In this inaugural episode of Asia Inside Out, Asia Society Policy Institute's Lindsey Ford speaks with Rob York and Jean Lee to dig into North Korea's dynastic family.
The current period of both economic want and political transition in North Korea is an opportunity for the United States to achieve some long-held goals, writes Matt Stumpf.
After his failed political comeback in Canberra, Kevin Rudd might be better served as President of the World Bank, writes Andrew Billo.
The Director of Asia Society's Center on U.S.-China Relations and other experts offer insights into what Xi Jinping brings to the U.S-China relationship.
Current tensions — including Tibetan monks and nuns using self-immolation as a form of protest — are not going to disappear without some concession from China's government, says a leading Tibet expert.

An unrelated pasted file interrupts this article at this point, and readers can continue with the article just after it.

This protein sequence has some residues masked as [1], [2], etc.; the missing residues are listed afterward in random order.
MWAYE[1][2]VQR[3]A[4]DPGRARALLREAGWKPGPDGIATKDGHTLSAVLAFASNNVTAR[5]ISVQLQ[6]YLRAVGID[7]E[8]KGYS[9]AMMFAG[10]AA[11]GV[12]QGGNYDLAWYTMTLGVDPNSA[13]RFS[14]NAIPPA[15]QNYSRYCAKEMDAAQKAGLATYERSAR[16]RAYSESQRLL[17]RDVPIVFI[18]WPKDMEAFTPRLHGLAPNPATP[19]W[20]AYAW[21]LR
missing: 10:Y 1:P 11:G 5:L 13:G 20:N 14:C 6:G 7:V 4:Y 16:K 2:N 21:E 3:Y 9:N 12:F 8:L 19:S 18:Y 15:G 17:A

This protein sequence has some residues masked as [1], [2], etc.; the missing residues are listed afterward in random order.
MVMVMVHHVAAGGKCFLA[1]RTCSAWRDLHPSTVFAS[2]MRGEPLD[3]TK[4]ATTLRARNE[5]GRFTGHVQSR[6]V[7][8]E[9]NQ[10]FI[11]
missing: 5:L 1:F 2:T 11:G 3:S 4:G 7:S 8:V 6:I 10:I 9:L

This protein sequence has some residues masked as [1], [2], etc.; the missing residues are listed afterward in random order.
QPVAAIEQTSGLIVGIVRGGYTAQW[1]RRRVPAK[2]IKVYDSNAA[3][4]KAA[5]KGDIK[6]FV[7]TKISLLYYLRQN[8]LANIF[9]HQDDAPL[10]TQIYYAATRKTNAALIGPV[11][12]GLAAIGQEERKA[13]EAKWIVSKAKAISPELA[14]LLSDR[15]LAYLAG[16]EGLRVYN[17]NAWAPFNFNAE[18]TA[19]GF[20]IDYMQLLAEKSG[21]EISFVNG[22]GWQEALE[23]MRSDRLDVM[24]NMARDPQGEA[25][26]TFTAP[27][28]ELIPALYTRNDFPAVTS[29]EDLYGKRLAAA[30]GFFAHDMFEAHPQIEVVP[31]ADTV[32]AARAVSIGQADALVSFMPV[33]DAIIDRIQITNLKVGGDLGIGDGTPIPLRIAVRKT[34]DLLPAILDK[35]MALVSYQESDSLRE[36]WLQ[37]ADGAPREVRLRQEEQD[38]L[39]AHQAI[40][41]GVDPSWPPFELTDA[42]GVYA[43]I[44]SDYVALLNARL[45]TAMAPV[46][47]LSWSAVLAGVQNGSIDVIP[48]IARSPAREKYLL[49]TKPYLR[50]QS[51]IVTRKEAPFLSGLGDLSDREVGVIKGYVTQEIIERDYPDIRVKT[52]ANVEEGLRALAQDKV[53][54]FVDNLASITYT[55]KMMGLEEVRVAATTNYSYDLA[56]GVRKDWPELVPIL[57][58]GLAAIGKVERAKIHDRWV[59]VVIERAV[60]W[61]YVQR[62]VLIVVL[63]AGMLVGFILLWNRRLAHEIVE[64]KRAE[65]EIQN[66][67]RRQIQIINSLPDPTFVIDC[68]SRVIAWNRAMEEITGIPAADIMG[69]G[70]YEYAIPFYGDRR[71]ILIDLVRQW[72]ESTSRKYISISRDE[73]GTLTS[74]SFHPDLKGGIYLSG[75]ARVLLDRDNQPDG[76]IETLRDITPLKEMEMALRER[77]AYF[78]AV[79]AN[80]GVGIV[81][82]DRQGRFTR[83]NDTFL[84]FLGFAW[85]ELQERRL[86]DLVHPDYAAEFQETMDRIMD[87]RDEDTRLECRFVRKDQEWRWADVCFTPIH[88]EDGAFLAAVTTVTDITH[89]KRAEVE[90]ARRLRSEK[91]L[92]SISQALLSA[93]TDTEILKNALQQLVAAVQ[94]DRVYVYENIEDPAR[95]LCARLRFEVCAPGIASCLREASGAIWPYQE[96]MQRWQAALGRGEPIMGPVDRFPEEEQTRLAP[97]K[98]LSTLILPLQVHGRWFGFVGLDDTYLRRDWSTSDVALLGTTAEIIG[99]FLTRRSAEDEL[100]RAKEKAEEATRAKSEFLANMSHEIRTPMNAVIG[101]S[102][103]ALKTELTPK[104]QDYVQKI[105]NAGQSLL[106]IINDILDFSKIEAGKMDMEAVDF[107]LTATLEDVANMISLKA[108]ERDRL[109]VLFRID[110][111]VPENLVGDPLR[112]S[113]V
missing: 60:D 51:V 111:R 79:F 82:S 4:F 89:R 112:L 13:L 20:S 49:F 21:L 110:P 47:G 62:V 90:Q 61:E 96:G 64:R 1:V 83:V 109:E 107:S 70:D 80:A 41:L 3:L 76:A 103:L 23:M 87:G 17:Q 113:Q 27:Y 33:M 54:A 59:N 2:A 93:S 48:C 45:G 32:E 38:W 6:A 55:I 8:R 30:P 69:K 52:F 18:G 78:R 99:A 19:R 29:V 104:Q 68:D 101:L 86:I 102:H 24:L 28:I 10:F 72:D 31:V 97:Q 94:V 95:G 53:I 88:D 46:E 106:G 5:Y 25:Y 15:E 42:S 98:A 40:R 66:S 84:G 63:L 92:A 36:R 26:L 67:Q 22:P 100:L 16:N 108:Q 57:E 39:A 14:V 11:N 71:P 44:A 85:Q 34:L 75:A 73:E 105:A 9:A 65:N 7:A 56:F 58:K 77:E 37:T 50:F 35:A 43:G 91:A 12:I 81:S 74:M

The two countries must not allow election year hysteria and nationalist forces to taint what will continue to be an essential, albeit challenging, relationship, write Andrew Billo and Yan Shufen.
Even veteran MPs, who regularly slug it out in Australia’s parliament, are taken aback by Kevin Rudd’s dramatic comeback campaign, writes Geoff Spencer.
Leading Pakstani journalist Ahmed Rashid lays out America’s options with Pakistan and Afghanistan in the post-Bin Laden years.
To this day historians bicker over what happened and why, writes Asia Society's Geoff Spencer.
Asia Society has released a new report — Advancing Myanmar's Transition: A Way Forward for U.S. Policy — co-authored by Suzanne DiMaggio and Priscilla Clapp, formerly the Chief of Mission at the U.S. Embassy in Burma.
Asia Society's Mike Kulma says Chinese Vice President Xi Jinping's visit to the U.S. is a coming-out party for the presumptive new president that will do little to address thorny issues in China-U.S. relations.